I don't care. That's my core reaction to Republican Scott Brown's win over incompetent campaigner Martha Coakley yesterday.
People like me should make Obama and the Democratic leadership very, very worried. I was a hugely enthusiastic Obama supporter in 2008. Gave lots of money. Responded regularly to the frequent emails that came from the slick Obama online cyberspace machine.
Now, I take a glance at whatever is sent to me by the group that has inherited Obama's email address list, yawn, and press the delete button.
A few times in 2009 I sent in a contribution to support health care reform efforts. That was when I (wrongly) believed that Obama and the Congressional Democrats were committed to taking on the fat-cat insurance, pharmaceutical, and other corporate players.
I don't care.
This also is how I currently feel about an health care insurance reform bill passing in 2010. The Senate version has been so watered down from an already diluted House bill, which itself was far from what needs to be done to control costs, assure universal access, and improve quality.
Somehow Obama and the Washington Dems have managed, in just one year, to squander most of the progressive energy and enthusiasm that led to a presidential victory and solid majorities in both the House and Senate.
I'm almost ashamed to admit this: the Tea Baggers sometimes have a good point. Our deficits are indeed too high. Congress is spending lots of taxpayer money in stupid ways. Wall Street is raking in disgusting profits while Main Street continues on unemployment.
Last night my wife and I watched a Stephen Colbert interview with David Walker, former Comptroller General and now gadfly for getting this country back on track financially and policy-wise.
Walker has written a book called "Comeback America: Turning the Country Around and Restoring Fiscal Responsibility." I've ordered a copy. I'd much rather send $17 to Amazon and Walker than to any national political organization.
Walker made a lot of good points, including one that I heartily agreed with: most people in Congress are focused on winning re-election because politics is a job for them, not a calling.
So they don't vote according to what is good for the country. They vote according to what is best for themselves -- a huge difference. I can completely understand why Massachusetts rejected the Democratic candidate, since she represented the majority status quo in Washington.
Problem is, going back to a Republican majority in Congress won't change anything. We had wasteful spending and corporate sucking-up under the Republicans. Now we've got it under the Democrats. No difference.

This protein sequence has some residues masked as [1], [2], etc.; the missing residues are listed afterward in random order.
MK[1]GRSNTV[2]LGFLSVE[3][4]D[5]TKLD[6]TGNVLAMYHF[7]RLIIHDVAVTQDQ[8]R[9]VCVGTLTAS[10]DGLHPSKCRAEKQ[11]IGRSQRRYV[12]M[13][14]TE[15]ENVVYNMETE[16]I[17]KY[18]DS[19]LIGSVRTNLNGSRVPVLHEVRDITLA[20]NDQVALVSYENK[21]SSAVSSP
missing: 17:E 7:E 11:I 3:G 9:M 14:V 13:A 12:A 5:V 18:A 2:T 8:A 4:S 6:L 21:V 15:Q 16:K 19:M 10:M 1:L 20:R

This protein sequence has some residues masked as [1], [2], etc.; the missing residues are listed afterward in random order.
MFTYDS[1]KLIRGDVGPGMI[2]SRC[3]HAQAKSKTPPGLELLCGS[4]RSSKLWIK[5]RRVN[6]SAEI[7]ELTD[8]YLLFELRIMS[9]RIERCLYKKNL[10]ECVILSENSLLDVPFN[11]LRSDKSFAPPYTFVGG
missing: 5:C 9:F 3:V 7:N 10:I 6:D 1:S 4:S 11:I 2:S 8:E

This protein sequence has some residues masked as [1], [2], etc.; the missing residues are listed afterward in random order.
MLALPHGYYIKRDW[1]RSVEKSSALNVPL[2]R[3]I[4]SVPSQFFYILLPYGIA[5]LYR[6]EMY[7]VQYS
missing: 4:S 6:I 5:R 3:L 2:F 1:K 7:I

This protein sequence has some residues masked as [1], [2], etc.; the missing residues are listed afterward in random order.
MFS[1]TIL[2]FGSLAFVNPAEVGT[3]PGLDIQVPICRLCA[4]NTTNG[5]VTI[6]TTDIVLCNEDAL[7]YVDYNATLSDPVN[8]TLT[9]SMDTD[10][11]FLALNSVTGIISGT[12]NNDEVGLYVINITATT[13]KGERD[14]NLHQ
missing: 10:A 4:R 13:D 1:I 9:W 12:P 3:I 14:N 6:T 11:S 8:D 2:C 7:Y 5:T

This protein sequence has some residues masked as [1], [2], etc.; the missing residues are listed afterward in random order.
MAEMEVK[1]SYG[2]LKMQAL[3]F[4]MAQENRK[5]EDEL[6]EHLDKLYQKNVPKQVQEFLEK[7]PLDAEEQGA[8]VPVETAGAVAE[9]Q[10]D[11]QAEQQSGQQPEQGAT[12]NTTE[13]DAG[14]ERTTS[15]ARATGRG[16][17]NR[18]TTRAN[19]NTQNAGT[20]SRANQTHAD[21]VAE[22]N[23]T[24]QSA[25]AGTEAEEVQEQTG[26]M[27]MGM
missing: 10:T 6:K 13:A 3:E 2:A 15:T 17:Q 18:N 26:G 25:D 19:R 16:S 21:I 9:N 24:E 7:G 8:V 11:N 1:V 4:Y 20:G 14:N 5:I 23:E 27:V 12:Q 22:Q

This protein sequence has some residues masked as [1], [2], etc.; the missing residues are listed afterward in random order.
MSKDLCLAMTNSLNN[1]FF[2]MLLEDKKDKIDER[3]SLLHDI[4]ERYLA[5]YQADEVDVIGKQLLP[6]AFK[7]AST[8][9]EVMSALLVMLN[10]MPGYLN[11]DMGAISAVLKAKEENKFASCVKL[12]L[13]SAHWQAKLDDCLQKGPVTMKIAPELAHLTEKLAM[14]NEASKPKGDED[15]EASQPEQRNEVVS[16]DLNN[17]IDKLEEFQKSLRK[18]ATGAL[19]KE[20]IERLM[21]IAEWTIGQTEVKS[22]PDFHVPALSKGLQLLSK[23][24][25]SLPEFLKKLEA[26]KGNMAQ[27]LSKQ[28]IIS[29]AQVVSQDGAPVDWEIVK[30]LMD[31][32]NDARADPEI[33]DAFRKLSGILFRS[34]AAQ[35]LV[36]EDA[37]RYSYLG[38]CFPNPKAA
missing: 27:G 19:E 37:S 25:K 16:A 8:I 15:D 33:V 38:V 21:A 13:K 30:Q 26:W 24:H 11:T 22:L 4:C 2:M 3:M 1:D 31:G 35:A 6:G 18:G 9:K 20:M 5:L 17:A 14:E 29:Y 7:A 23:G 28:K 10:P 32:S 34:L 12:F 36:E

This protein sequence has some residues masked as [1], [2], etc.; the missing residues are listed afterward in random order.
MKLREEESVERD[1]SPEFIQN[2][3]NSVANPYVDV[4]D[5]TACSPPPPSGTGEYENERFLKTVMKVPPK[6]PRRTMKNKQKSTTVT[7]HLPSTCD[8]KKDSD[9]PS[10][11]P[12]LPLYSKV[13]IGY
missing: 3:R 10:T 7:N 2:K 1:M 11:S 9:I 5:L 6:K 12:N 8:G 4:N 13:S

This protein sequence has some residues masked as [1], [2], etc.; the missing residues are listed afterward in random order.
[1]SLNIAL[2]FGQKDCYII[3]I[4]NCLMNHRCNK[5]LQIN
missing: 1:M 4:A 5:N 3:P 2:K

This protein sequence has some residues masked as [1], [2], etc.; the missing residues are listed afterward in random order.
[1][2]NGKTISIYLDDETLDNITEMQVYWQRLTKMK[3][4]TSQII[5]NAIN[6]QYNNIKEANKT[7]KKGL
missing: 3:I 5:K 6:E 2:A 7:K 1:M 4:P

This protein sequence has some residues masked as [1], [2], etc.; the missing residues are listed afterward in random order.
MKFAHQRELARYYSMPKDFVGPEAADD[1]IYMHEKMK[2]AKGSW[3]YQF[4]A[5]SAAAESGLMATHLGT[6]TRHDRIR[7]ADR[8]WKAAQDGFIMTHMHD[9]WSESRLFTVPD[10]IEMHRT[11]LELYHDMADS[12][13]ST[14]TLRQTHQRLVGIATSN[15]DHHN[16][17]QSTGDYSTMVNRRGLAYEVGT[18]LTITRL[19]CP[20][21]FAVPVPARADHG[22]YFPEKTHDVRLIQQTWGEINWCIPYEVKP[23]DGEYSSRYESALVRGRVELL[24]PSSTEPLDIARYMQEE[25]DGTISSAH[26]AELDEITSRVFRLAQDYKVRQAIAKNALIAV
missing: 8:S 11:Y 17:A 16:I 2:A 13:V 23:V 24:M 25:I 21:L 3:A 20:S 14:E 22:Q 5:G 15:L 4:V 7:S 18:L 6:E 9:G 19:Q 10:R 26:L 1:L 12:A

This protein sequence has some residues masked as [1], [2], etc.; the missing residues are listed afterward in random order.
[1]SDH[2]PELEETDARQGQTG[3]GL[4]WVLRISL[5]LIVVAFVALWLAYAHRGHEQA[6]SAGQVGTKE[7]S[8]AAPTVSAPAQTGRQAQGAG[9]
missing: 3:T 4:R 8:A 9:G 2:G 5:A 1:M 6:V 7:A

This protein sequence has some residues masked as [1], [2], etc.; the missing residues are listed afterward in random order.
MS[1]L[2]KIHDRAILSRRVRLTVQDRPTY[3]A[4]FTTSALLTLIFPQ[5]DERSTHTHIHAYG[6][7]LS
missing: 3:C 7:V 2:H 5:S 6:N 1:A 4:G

Well, let's say not much difference. The Dems may be completely screwed-up, but I'll take their incompetence over the Republican variety any day.
Where to go from here?
The progressive blogosphere seems to tilt toward full speed ahead, playing the same political games Republicans used so well when they were in power, but didn't have a filibuster-proof majority in the Senate.
Ordinarily I'd agree with Jed Lewiston's hard-edged "The new bipartisan math: 41 is greater than 59."
We can debate endlessly about why exactly Scott Brown won, but the point is that his victory shouldn't matter as much as it does.
But yet it does matter. It matters so much because the Senate is a completely dysfunctional institution, and even though Republicans have been the driving force behind that dysfunction, Democrats have been all-too-willing to go along with the GOP.
Sure, it's beyond idiotic. It's the height of stupidity. But it's also what happened. And now we're seeing the consequences.
For Democrats, the only way out will be challenging the notion that 41 Republicans should be able to dictate legislative outcomes. But given Democratic acceptance of the filibuster rule, it might be too late.
Wikipedia has a graph of how times a filibuster has been invoked in the Senate since 1947. It's obvious that the Republicans have been using it about twice as often recently as the Democrats did during the Bush administration.
But as Theda Skocpol says in a New York Times blog post about the Democrat's learned timidity, they don't know how to stand up for themselves or the American people.
They have forgotten how to make heartfelt arguments, how to play hardball, and are always expecting to cave or surrender.
Well, if the Dems don't care, I don't care. At least we can agree on that.